If you’ve come upon some hard financial times, one option that might have occurred to you is filing for bankruptcy. This is an action that many people have taken to help with their financial troubles, but unfortunately, not all of those people knew what they were getting into. Bankruptcy is complicated procedure, and it is not right for everyone. Below are a few things that you should know before making a decision that has long-lasting implications.
What Is Bankruptcy?
First, you should know exactly what bankruptcy is. A person files for bankruptcy when they are facing a home foreclosure, or any type of financial insolvency. Bankruptcy is the legal way to be rid of your financial troubles, but it comes with some heavy consequences. If your bankruptcy filing is approved, you will be given a set time in which you need to repay your debts, but during that time your assets will not be able to be confiscated.
Kinds Of Bankruptcy
There are two main types of bankruptcy filings, and you will have to choose one based on your own circumstances – Chapter 7 and Chapter 13. Chapter 7 is typically chosen by lower-income people with few assets, but with a large amount of debt. In a Chapter 13 filing, you are given a reasonable repayment plan, typically between 3 and 5 years, and allows you to buy time against foreclosures. There is a lot that goes into picking between the two, and if you are unsure, consider consulting a bankruptcy lawyer.
There are a few requirements that you need to meet in order to file for bankruptcy. First, your income will play a large role in determining which Chapter you are eligible to file for. In addition, it will be required that you attend a money management program, and is recommended that you meet with a credit counselor before you can file. For more on the requirements needed to file for bankruptcy, you can visit this link.
Benefits and Drawbacks
The biggest reason that a person would file for bankruptcy is to get their financial health back in order. Sometimes debt has accumulated to a point where you can no longer make payments, and rather than risking losing your home or other assets, you file for bankruptcy. This should be seen as a last resort measure, but it is available to you if you need it.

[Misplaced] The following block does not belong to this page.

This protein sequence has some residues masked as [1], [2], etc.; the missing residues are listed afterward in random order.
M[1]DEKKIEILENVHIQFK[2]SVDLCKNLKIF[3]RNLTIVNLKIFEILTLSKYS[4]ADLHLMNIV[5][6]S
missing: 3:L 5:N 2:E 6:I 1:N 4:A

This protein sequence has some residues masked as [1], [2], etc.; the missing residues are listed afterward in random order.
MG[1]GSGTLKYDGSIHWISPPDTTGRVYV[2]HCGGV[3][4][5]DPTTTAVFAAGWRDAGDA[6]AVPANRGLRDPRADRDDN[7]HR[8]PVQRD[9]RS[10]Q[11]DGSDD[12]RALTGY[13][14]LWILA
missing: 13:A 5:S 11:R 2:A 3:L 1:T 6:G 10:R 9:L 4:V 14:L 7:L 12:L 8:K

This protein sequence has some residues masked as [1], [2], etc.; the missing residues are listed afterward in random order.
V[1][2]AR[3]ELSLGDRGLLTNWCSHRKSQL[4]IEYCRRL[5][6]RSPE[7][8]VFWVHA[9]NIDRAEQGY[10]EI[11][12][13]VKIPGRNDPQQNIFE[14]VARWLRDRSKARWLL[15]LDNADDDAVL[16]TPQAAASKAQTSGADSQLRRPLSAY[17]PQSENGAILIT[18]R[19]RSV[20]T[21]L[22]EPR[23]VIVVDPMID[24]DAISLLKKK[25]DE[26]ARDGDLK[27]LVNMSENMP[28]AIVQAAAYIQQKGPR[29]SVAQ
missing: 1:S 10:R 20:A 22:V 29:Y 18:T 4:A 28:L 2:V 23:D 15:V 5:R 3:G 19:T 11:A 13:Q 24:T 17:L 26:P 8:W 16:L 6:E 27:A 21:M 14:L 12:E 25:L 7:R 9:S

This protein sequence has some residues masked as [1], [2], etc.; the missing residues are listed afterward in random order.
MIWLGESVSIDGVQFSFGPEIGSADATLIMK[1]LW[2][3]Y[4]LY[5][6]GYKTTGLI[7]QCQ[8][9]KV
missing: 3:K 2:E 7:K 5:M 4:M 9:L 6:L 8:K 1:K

However, it comes at a cost. Filing for bankruptcy will harm your credit score, and this penalty will not go away for a long time. Having a bankruptcy on your credit report will hurt your chances of getting things like a loan or mortgage down the road. Bankruptcy is a mark that can impact your credit score for up to 10 years, so it is not a decision that you should take lightly.
What Are Your Alternatives?
As we have said, bankruptcy should be seen as a last resort. If you can find another route to pay off your debts, without losing your assets, you should consider those before filing for bankruptcy. For example, if you owe money to several different creditors, then consider taking out a consolidation loan. With this, you combine all of your loans into one, and are given one monthly payment to make rather than several.
You can also work directly with your loan providers and see if you can work out a deal to have lower monthly payments. Creditors are typically willing to work with people, as they would rather get their money back later, rather than have you file for bankruptcy. This article will explain some other alternatives to filing for bankruptcy, and hopefully one of them will work for you.
How To File
If you’ve weighed all of your options, and considered the drawbacks against the positives, and are still set on filing for bankruptcy, here’s how to do it. First, you should strongly consider hiring an attorney, as there is a lot of legal paperwork. If you want to go about it yourself, you’ll need to download the packet of information from the U.S. Courts website, and after filling them out, turn them into a bankruptcy court in your state.
Take Your Time With The Decision
Don’t rush into a bankruptcy filing. There is a lot that you need to know, and many alternatives out there that may be a better solution. Only file for bankruptcy after you have given it a great deal of consideration, and weighed all of your options.